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US Congresswoman Ilhan Omar files resolution to declare India a ‘country of particular concern’

In her resolution, Ilhan Omar has condemned violations of human rights and religious freedom in India, urging Secretary of State Antony Blinken to initiate action against India.

US Congresswoman Ilhan Omar has introduced a resolution in the House of Representatives to designate India as a “country of particular concern”.

The resolution available on the US Congress website, is based on arguments to declare India as a country of particular concern on the conclusions and findings of a report by the United States Commission on International Religious Freedom (USCIRF).

In her resolution, Ilhan Omar has condemned violations of human rights and religious freedom in India, urging Secretary of State Antony Blinken to initiate action against India.

The resolution

The text of the resolution shared on the website of US House highlighted that the USCIRF had called for designating India as a country of particular concern for 3 consecutive years.

Citing the USCIRF’s 2022 annual report, the resolution stated that in 2021, “the Indian government escalated its promotion and enforcement of policies — including those promoting a Hindu-nationalist agenda — that negatively affect Muslims, Christians, Sikhs, Dalits, and other religious minorities”.

According to the resolution, the report further said: “The government continued to systemise its ideological vision of a Hindu state at both the national and state levels through the use of both existing and new laws and structural changes hostile to the country’s religious minorities.”

Moreover, the resolution said, the report described the use of laws such as the Unlawful Activities Prevention Act and the Sedition Law in India as a means “to create an increasing climate of intimidation and fear in an effort to silence anyone speaking out against the government”.

The report also mentioned cases of the Indian government’s “repression of religious minority leaders and voices for religious pluralism in India, including the Jesuit human rights defender Father Stan Swamy and the Muslim human rights advocate Khurram Parvez,” the resolution said, adding that the report also listed numerous examples of the Indian government “criminalising, harassing, and repressing interfaith couples and converts from Hinduism to Christianity or Islam”.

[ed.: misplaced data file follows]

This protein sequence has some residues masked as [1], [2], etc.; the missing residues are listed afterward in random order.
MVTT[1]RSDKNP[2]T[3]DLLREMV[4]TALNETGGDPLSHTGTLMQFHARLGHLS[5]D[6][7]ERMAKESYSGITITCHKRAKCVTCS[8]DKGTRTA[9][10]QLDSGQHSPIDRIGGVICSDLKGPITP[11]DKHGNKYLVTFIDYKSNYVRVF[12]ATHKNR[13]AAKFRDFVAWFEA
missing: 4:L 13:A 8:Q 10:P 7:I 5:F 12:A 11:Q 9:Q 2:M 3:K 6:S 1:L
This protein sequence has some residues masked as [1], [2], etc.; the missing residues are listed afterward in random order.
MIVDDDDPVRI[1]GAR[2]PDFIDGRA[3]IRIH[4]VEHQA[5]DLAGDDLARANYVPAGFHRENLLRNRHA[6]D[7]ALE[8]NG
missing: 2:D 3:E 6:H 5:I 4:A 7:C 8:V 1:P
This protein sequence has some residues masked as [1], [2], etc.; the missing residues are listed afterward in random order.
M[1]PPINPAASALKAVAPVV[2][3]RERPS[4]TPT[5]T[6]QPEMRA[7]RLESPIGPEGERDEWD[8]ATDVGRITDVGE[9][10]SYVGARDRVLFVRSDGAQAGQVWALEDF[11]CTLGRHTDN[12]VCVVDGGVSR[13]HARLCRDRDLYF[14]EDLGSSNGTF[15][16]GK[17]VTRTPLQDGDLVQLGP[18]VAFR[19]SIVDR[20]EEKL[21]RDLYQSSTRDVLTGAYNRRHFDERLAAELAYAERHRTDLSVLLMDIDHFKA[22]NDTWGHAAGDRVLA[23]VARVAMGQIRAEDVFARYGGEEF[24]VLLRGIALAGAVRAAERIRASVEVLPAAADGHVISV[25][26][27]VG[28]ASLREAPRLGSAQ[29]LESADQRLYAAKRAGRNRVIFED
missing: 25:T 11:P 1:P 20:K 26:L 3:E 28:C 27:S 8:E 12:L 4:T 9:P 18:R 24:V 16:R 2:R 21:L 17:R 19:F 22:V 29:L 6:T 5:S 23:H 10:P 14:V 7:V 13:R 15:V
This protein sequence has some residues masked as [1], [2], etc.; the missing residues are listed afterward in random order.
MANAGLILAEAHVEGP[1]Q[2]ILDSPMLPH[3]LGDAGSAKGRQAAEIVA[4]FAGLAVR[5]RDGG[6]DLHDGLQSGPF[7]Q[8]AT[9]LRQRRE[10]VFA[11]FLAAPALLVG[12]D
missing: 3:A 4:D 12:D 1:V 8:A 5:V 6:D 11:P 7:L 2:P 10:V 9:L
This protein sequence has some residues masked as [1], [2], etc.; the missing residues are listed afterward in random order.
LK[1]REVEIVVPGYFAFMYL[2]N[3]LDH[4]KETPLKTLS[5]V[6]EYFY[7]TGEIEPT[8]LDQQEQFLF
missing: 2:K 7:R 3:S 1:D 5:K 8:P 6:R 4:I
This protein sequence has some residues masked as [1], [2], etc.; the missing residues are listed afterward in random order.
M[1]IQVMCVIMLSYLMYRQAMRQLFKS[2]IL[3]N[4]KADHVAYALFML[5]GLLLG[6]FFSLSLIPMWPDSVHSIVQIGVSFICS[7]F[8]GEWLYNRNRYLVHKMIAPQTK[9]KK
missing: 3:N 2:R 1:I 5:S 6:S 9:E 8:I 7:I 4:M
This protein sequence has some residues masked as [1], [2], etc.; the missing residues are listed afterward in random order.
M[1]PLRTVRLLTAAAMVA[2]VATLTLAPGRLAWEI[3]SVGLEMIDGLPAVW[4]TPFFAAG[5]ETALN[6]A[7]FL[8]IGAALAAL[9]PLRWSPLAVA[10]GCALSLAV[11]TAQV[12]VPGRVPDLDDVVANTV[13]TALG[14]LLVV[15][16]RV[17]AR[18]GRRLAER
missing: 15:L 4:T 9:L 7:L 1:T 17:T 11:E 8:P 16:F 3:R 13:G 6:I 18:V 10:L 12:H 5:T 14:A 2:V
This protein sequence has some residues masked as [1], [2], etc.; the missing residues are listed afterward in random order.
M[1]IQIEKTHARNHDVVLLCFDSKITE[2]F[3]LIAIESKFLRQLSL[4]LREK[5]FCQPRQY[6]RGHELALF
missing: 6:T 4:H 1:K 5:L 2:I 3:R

In this connection, the report also highlighted the “severe risks of the Citizenship Amendment Act and the National Registry of Citizens for Indian Muslims, including the possibility of rendering millions stateless or subject to indefinite detention”.

According to the resolution, the report said: “In 2021, numerous attacks were made on religious minorities, particularly Muslims and Christians, and their neighbourhoods, businesses, homes, and houses of worship.

“Many of these incidents were violent, unprovoked, and/or encouraged or incited by government officials.”

The USCIRF report further stated: “In 2021, mass protests continued against farm laws enacted in September 2020. Despite the widespread and diverse nature of the protests, efforts — including by government officials — were still made to discredit the protesters, especially Sikh protesters, as terrorists and religiously motivated separatists.”

The resolution said the report further cited a 2021 Oxfam India study which found that a third of Indian Muslims reported discriminatory treatment at hospitals during the surge of Covid in India.

“As of June 2022, USCIRF lists 45 Indian nationals on its Freedom of Religion or Belief Victims list, all of whom were listed for their detention,” the resolution stated, adding that 35 of those 45 prisoners of conscience remain detained.

The resolution also referred to a 2021 report of the State Department, which was published on June 2, 2022.

The ‘Report on International Religious Freedom’ outlined numerous examples of violence and threats of violence against religious minorities, particularly Muslims and Christians, in India throughout 2021, the resolution said.

It added that while launching the report during a press conference, Blinken said: “In India, the world’s largest democracy and home to a great diversity of faiths, we’ve seen rising attacks on people and places of worship.”

And at the same press conference, the resolution continued, Ambassador-at-Large for International Religious Freedom Rashad Hussain said: “We are concerned with targeting of a number of religious communities in India, including Christians, Muslims, Sikhs, Hindu Dalits, and indigenous communities as well.”

On these grounds, the resolution concluded, the House condemned human rights violations and violations of international religious freedom in India, including those targeting Muslims, Christians, Sikhs, Dalits, Adivasis, and other religious and cultural minorities.

Javed Mahmood
Written By

I am an experienced writer, analyst, and author. My exposure in English journalism spans more than 28 years. In the past, I have been working with daily The Muslim (Lahore Bureau), daily Business Recorder (Lahore/Islamabad Bureaus), Daily Times, Islamabad, daily The Nation (Lahore and Karachi). With daily The Nation, I have served as Resident Editor, Karachi. Since 2009, I have been working as a Freelance Writer/Editor for American organizations.

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